16. I fully support increased consumer education on short term and paydayloans. Just like the credit card act a few months ago was great for the consumers – It did not do much to curb bad credit card practices.

    I worry that the bill in congress now will either be so bastardized that it has no teeth or pushes for the wrong behavior from lenders.

    The way the bill is currently written would only require payday lenders to make a fee based product vs. an interest based product. Effectively leaving the price the same with no impact or education to the consumers.

  17. I fully support increased consumer education on short term and payday loans. Just like the credit card act a few months ago was great for the consumers – It did not do much to curb bad credit card practices.

    I worry that the bill in congress now will either be so bastardized that it has no teeth or pushes for the wrong behavior from lenders.

    The way the bill is currently written would only require payday lenders to make a fee based product vs. an interest based product. Effectively leaving the price the same with no impact or education to the consumers.

    -jim
    paydayloans

  18. I worry that this legislation will do nothing to help the end consumer deal with payday loans.

    Taking money from girl scouts aside. We need more education on paydayloans

    Let’s hope the legislation has teeth and impacts us better than the credit card legislation did.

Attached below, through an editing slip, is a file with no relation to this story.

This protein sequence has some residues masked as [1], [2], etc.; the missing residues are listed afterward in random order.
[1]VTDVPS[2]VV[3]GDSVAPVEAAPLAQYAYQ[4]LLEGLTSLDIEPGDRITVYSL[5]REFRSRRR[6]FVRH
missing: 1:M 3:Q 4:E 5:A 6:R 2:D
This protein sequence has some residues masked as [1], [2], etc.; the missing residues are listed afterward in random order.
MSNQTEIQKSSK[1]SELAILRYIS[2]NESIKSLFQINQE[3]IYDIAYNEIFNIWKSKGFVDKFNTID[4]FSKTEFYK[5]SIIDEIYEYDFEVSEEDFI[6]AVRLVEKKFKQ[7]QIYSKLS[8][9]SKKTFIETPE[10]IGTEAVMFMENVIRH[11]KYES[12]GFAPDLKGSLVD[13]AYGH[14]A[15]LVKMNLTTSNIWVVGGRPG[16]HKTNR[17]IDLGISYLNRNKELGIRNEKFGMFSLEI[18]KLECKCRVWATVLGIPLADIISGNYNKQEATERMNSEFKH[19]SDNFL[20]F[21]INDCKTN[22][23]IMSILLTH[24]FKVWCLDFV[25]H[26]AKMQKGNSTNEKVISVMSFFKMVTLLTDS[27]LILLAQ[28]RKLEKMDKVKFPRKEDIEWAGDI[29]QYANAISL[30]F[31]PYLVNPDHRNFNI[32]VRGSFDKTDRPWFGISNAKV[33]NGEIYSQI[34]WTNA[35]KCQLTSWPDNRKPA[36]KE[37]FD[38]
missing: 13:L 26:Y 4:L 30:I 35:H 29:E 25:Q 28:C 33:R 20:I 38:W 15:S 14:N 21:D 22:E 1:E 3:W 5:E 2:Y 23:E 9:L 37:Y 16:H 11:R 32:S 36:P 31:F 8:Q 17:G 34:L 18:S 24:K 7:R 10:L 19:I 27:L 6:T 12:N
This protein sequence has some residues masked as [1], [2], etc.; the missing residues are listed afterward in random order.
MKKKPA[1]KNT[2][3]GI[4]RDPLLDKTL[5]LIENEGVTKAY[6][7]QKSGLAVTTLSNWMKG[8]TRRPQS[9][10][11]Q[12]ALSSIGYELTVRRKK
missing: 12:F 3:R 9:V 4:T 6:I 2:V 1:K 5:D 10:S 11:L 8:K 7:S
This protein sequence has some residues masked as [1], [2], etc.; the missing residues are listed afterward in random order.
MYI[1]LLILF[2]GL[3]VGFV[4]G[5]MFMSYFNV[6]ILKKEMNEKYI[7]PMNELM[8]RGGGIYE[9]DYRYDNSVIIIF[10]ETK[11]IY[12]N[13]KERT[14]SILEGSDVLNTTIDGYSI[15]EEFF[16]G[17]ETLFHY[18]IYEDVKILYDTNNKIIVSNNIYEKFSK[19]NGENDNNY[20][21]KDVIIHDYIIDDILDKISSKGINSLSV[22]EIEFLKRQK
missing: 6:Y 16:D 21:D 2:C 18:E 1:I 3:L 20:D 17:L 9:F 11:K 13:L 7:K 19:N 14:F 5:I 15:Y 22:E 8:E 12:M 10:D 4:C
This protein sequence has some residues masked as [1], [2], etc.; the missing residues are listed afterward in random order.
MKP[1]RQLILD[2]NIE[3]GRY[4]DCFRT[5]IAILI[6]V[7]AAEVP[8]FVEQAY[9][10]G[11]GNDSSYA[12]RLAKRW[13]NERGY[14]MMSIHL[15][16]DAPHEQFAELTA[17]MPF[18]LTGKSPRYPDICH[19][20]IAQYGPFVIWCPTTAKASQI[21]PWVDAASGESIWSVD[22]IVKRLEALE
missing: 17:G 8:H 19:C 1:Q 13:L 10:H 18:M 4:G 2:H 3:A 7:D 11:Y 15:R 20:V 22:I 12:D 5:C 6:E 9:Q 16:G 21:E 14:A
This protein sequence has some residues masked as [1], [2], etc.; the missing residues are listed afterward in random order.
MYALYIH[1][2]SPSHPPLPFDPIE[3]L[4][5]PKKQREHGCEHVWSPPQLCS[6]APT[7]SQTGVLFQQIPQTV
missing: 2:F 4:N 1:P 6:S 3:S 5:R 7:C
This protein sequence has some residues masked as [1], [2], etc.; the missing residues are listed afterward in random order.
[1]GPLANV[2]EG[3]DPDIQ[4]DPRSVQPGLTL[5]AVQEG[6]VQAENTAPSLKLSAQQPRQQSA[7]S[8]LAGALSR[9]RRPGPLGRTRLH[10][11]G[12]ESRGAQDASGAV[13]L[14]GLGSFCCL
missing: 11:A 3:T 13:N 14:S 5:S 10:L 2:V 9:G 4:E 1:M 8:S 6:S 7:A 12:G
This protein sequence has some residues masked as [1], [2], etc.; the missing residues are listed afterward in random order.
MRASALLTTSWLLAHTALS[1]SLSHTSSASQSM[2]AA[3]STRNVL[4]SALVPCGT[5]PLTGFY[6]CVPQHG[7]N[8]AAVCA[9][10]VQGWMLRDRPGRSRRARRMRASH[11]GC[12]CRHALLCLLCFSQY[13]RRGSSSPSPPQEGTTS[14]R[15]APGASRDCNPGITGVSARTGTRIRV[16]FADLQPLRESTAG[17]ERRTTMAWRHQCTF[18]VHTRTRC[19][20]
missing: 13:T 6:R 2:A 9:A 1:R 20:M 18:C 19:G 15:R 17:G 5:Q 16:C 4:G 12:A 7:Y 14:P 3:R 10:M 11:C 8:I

19. The CFPA will have such little teeth and no real impact to consumer credit behavior. It’s frustrating that this over-regulation will have no more impact than credit card reform did a few months ago.

    paydayloans providers will just change their products from interest to fee based products to avoid the law. Also, do not forget federal pre-emption will not be removed, allowing FDIC banks to lend at very high rates.

  20. It’s funny, the big guys cut themselves billions in annual bonuses. But the government wants to make it practically impossible for the man on the street to have access to affordable paydayloans.

    Go figure.

  21. My only point is that if you take the Bible straight, as I’m sure many of Reasons readers do, you will see a lot of the Old Testament stuff as absolutely insane. Even some cursory knowledge of Hebrew and doing some mathematics and logic will tell you that you really won’t get the full deal by just doing regular skill english reading for those books. In other words, there’s more to the books of the Bible than most will ever grasp. I’m not concerned that Mr. Crumb will go to hell or anything crazy like that! It’s just that he, like many types of religionists, seems to take it literally, take it straight…the Bible’s books were not written by straight laced divinity students in 3 piece suits who white wash religious beliefs as if God made them with clothes on

  22. My only point is that if you take the Bible straight, as I’m sure many of Reasons readers do, you will see a lot of the Old Testament stuff as absolutely insane. Even some cursory knowledge of Hebrew and doing some mathematics and logic will tell you that you really won’t get the full deal by just doing regular skill english reading for those books.

Please to post comments

Comments are closed.